Planning for the future: What cabinetmakers should consider
June 30, 2017 | 3:00 pm CDT
Matt Krig, CMA president

Here it is 2017, yet I have no flying car and sit in more traffic than I ever have before. I’m not sure why nobody planned for all these cars on the road; surely, there must have been some indicator somewhere along the way.

I guess I could say the same about my company; shouldn’t robots have replaced a few humans by now? Maybe not this year, but it’s probably not far off. In fact, we are on the cusp of some of the most amazing changes in our industry that we will see in our lifetimes. We are in a new industrial revolution, where the rising costs of overhead and labor continue to be dominating issues.

I recently attended the Stiles Executive Briefing Conference in Detroit. On a tour of Fanuc robotics, we saw an array of standardized robot chassis integrated to perform specific tasks with unbelievable accuracy and unwavering redundancy. Seeing the tasks performed let me know in the next few years these robots will be as common as the CNC is in the cabinet shop. These versatile robots will likely create a similar upward trajectory as for those who were early to adopt CNC technology back in the early days of DOS and tape reading machines.

Along with the CNC, the dynamics of the industry are changing quickly – faster than most can keep up with. Revolutionary new assembly methods are challenging the age-old accepted methods such as dadoes, screws, nails, dowels and glue. Not all that long ago we added a CNC horizontal bore and dowel machine and a small case clamp. How long will that even be relevant? The point I’m trying to make is how much active planning are you doing to keep up, or is your plan to fall behind? Going to the big shows and reading industry magazines is a start, but it’s going to take something more to stay ahead of the curve and remain relevant. What’s your plan to capitalize on the next manufacturing revolution and where will you go to get this information?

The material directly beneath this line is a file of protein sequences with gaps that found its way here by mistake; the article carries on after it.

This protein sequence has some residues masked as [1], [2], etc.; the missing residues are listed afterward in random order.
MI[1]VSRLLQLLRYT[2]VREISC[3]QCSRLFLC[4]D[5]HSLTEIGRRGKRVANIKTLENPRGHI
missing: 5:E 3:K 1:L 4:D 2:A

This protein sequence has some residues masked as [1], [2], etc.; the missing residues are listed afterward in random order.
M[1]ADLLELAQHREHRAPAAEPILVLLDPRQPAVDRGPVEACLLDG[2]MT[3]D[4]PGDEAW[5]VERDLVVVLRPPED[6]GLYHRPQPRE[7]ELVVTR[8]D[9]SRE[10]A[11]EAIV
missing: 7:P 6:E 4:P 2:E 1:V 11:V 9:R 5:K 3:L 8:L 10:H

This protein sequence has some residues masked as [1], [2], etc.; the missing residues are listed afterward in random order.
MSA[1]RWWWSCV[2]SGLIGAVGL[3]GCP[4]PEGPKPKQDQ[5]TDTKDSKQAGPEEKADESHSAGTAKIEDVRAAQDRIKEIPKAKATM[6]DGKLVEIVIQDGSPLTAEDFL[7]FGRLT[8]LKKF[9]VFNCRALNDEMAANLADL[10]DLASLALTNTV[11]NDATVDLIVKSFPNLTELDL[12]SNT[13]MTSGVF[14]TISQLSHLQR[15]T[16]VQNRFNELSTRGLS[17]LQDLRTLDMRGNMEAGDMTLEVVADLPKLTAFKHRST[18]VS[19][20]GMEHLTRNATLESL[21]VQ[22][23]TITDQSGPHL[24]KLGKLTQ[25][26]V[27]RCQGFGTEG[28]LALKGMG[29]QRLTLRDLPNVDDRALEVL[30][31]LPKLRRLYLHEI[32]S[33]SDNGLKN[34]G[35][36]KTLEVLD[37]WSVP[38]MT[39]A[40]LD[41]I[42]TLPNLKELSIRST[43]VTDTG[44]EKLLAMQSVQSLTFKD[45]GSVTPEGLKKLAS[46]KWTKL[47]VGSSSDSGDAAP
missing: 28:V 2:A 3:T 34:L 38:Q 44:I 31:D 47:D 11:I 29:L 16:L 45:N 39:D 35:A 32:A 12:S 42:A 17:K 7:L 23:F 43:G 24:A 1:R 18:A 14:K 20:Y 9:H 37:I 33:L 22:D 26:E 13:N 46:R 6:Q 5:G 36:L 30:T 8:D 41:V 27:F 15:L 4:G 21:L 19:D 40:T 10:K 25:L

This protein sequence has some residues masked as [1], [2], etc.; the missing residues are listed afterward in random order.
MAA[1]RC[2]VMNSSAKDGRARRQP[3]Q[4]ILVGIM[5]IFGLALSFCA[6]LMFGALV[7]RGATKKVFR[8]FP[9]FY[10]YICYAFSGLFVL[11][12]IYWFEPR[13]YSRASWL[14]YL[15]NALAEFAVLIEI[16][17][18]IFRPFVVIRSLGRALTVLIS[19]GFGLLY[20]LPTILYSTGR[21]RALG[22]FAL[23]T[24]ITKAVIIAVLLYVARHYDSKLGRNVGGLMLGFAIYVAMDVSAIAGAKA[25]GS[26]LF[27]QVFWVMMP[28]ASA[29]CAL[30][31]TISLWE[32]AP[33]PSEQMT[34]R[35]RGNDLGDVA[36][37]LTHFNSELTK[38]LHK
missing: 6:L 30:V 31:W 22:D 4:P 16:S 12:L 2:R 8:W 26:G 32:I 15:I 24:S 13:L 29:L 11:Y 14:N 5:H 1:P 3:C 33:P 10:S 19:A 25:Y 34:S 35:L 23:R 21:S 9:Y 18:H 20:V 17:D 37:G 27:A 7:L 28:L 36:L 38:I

We are not exactly hiring a programmer for a robot, at this time, but we are definitely planning for when that day comes and searching out the schools that are offering the best programs and putting out qualified people, as well as questioning how any capital equipment could integrate into a robotic workcell.  I’m looking forward to the discussion changing from what brand of CNC are you running, to how many robots do you have and do you have on-site programmers?

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